Genomic structure, promoter activity, and developmental expression of the mouse homologue of the Machado-Joseph disease (MJD) gene

Genomics. 2004 Aug;84(2):361-73. doi: 10.1016/j.ygeno.2004.02.012.


Machado-Joseph disease (MJD) is a neurodegenerative disorder, caused by the expansion of the (CAG)n tract in the MJD gene. This encodes the protein ataxin-3, of unknown function. The mouse Mjd gene has a structure similar to that of its human counterpart and it also contains a TATA-less promoter. Its 5' flanking region contains conserved putative binding regions for transcription factors Sp1, USF, Arnt, Max, E47, and MyoD. Upon differentiation of P19 cells, the Mjd gene promoter is preferentially activated in endodermal and mesodermal derivatives, including cardiac and skeletal myocytes; and less so in neuronal precursors. Mouse ataxin-3 is ubiquitously expressed during embryonic development and in the adult, with strong expression in regions of the CNS affected in MJD. It is particularly abundant in all types of muscle and in ciliated epithelial cells, suggesting that it may be associated with the cytoskeleton and may have an important function in cell structure and/or motility.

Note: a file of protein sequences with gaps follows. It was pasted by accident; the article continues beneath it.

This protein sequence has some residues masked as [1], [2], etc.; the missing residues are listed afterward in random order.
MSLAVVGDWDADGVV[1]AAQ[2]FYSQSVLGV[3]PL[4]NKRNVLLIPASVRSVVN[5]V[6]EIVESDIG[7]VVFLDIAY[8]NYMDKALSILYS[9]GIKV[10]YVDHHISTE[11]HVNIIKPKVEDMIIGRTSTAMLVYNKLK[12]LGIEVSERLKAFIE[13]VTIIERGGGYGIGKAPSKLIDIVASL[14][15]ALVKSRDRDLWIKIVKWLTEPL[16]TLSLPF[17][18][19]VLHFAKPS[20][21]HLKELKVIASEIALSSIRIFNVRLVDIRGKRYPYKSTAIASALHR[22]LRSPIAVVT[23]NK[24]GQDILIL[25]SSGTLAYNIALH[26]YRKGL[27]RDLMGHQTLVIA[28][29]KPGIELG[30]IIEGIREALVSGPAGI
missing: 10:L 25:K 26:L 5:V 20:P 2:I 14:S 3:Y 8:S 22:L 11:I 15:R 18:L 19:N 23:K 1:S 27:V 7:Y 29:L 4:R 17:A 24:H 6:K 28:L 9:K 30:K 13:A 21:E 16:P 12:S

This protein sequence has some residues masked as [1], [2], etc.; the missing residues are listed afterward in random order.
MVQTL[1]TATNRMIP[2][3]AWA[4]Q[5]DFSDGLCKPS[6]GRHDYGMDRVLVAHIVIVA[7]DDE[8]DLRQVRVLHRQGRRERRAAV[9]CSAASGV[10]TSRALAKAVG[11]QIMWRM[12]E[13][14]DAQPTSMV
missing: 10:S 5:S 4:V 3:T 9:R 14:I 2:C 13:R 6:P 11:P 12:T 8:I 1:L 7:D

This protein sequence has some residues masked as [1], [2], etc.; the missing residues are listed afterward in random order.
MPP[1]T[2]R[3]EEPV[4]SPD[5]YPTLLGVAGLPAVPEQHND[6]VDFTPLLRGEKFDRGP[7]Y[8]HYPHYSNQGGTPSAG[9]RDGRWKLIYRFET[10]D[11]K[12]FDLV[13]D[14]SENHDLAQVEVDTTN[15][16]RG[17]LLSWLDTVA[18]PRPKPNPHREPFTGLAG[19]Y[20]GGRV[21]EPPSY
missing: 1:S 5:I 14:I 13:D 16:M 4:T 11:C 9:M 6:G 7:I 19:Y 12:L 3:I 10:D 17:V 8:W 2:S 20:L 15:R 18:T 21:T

Publication types

  • Research Support, Non-U.S. Gov't

MeSH terms

  • 5' Flanking Region / genetics
  • Amino Acid Sequence
  • Animals
  • Ataxin-3
  • Base Sequence
  • Cell Differentiation
  • Cell Line
  • Cloning, Molecular
  • DNA, Complementary / genetics
  • Embryo, Mammalian / metabolism
  • Gene Expression Regulation, Developmental*
  • Mice
  • Mice, Inbred C57BL
  • MyoD Protein / genetics
  • MyoD Protein / metabolism
  • Nerve Tissue Proteins / genetics*
  • Nerve Tissue Proteins / metabolism
  • Nuclear Proteins
  • Promoter Regions, Genetic / genetics*
  • Protein Binding
  • Repressor Proteins
  • Sequence Alignment
  • Transcription Factors


  • DNA, Complementary
  • MyoD Protein
  • Nerve Tissue Proteins
  • Nuclear Proteins
  • Repressor Proteins
  • Transcription Factors
  • ATXN3 protein, human
  • Ataxin-3
  • Atxn3 protein, mouse